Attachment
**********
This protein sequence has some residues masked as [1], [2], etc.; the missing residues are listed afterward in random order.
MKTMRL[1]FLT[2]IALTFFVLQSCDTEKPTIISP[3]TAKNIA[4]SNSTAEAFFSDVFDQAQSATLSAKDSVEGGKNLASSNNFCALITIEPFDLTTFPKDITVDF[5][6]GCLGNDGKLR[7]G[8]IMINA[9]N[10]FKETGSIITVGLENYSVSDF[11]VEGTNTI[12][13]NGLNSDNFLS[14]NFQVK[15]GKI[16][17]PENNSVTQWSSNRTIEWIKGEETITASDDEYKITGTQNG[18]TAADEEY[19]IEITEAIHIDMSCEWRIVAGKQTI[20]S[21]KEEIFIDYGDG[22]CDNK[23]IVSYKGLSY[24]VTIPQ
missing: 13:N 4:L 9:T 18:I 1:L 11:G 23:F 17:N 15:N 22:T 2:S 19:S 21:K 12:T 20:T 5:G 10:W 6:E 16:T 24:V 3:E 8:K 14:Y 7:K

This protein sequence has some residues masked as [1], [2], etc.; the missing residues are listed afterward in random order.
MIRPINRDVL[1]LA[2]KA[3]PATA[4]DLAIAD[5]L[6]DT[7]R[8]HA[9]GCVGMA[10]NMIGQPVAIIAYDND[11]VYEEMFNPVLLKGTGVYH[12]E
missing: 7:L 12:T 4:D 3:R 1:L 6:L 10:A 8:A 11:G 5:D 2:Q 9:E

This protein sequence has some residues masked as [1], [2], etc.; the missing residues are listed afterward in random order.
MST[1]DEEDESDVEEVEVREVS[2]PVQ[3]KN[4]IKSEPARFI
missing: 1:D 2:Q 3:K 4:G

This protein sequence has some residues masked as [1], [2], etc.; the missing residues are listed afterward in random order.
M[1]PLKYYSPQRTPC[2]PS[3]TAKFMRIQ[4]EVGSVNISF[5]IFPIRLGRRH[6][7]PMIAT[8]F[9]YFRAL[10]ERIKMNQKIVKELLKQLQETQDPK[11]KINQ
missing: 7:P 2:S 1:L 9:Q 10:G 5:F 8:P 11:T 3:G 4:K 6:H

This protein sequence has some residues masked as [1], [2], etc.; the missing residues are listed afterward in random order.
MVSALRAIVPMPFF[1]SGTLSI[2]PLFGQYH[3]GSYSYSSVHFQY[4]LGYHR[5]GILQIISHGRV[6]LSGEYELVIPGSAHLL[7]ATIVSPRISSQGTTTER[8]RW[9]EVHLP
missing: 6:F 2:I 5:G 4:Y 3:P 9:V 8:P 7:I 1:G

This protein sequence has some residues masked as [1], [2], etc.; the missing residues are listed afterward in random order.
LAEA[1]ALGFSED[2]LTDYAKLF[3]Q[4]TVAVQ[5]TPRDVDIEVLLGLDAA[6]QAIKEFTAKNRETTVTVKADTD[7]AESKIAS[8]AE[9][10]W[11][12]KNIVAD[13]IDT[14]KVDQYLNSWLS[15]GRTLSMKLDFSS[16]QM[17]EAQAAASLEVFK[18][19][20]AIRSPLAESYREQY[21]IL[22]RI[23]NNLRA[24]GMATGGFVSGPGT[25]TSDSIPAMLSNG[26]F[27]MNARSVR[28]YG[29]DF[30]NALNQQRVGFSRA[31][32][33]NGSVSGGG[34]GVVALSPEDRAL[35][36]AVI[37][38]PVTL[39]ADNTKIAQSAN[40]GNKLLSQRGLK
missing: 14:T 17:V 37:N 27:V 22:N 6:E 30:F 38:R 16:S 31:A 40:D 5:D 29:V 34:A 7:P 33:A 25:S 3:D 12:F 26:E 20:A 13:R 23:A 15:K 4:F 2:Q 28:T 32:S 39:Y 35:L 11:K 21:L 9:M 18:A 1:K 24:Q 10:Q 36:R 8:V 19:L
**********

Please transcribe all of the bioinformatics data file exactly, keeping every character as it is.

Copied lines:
This protein sequence has some residues masked as [1], [2], etc.; the missing residues are listed afterward in random order.
MKTMRL[1]FLT[2]IALTFFVLQSCDTEKPTIISP[3]TAKNIA[4]SNSTAEAFFSDVFDQAQSATLSAKDSVEGGKNLASSNNFCALITIEPFDLTTFPKDITVDF[5][6]GCLGNDGKLR[7]G[8]IMINA[9]N[10]FKETGSIITVGLENYSVSDF[11]VEGTNTI[12][13]NGLNSDNFLS[14]NFQVK[15]GKI[16][17]PENNSVTQWSSNRTIEWIKGEETITASDDEYKITGTQNG[18]TAADEEY[19]IEITEAIHIDMSCEWRIVAGKQTI[20]S[21]KEEIFIDYGDG[22]CDNK[23]IVSYKGLSY[24]VTIPQ
missing: 13:N 4:L 9:T 18:I 1:L 11:G 23:F 17:N 15:N 22:T 2:S 19:S 21:K 12:T 20:T 5:G 10:W 6:E 16:T 24:V 3:E 8:K 14:Y 7:K

This protein sequence has some residues masked as [1], [2], etc.; the missing residues are listed afterward in random order.
MIRPINRDVL[1]LA[2]KA[3]PATA[4]DLAIAD[5]L[6]DT[7]R[8]HA[9]GCVGMA[10]NMIGQPVAIIAYDND[11]VYEEMFNPVLLKGTGVYH[12]E
missing: 7:L 12:T 4:D 3:R 1:L 6:L 10:A 8:A 11:G 5:D 2:Q 9:E

This protein sequence has some residues masked as [1], [2], etc.; the missing residues are listed afterward in random order.
MST[1]DEEDESDVEEVEVREVS[2]PVQ[3]KN[4]IKSEPARFI
missing: 1:D 2:Q 3:K 4:G

This protein sequence has some residues masked as [1], [2], etc.; the missing residues are listed afterward in random order.
M[1]PLKYYSPQRTPC[2]PS[3]TAKFMRIQ[4]EVGSVNISF[5]IFPIRLGRRH[6][7]PMIAT[8]F[9]YFRAL[10]ERIKMNQKIVKELLKQLQETQDPK[11]KINQ
missing: 7:P 2:S 1:L 9:Q 10:G 5:F 8:P 11:T 3:G 4:K 6:H

This protein sequence has some residues masked as [1], [2], etc.; the missing residues are listed afterward in random order.
MVSALRAIVPMPFF[1]SGTLSI[2]PLFGQYH[3]GSYSYSSVHFQY[4]LGYHR[5]GILQIISHGRV[6]LSGEYELVIPGSAHLL[7]ATIVSPRISSQGTTTER[8]RW[9]EVHLP
missing: 6:F 2:I 5:G 4:Y 3:P 9:V 8:P 7:I 1:G

This protein sequence has some residues masked as [1], [2], etc.; the missing residues are listed afterward in random order.
LAEA[1]ALGFSED[2]LTDYAKLF[3]Q[4]TVAVQ[5]TPRDVDIEVLLGLDAA[6]QAIKEFTAKNRETTVTVKADTD[7]AESKIAS[8]AE[9][10]W[11][12]KNIVAD[13]IDT[14]KVDQYLNSWLS[15]GRTLSMKLDFSS[16]QM[17]EAQAAASLEVFK[18][19][20]AIRSPLAESYREQY[21]IL[22]RI[23]NNLRA[24]GMATGGFVSGPGT[25]TSDSIPAMLSNG[26]F[27]MNARSVR[28]YG[29]DF[30]NALNQQRVGFSRA[31][32][33]NGSVSGGG[34]GVVALSPEDRAL[35][36]AVI[37][38]PVTL[39]ADNTKIAQSAN[40]GNKLLSQRGLK
missing: 14:T 17:V 37:N 27:V 22:N 6:E 30:F 38:R 16:S 31:A 40:D 5:D 29:V 34:A 7:P 33:A 25:S 3:D 12:F 26:E 20:A 13:R 23:A 15:K 4:F 2:Q 28:T 32:S 39:Y 35:L 11:K 21:L 9:M 18:A 1:K 24:Q 10:Q 36:R 8:V 19:L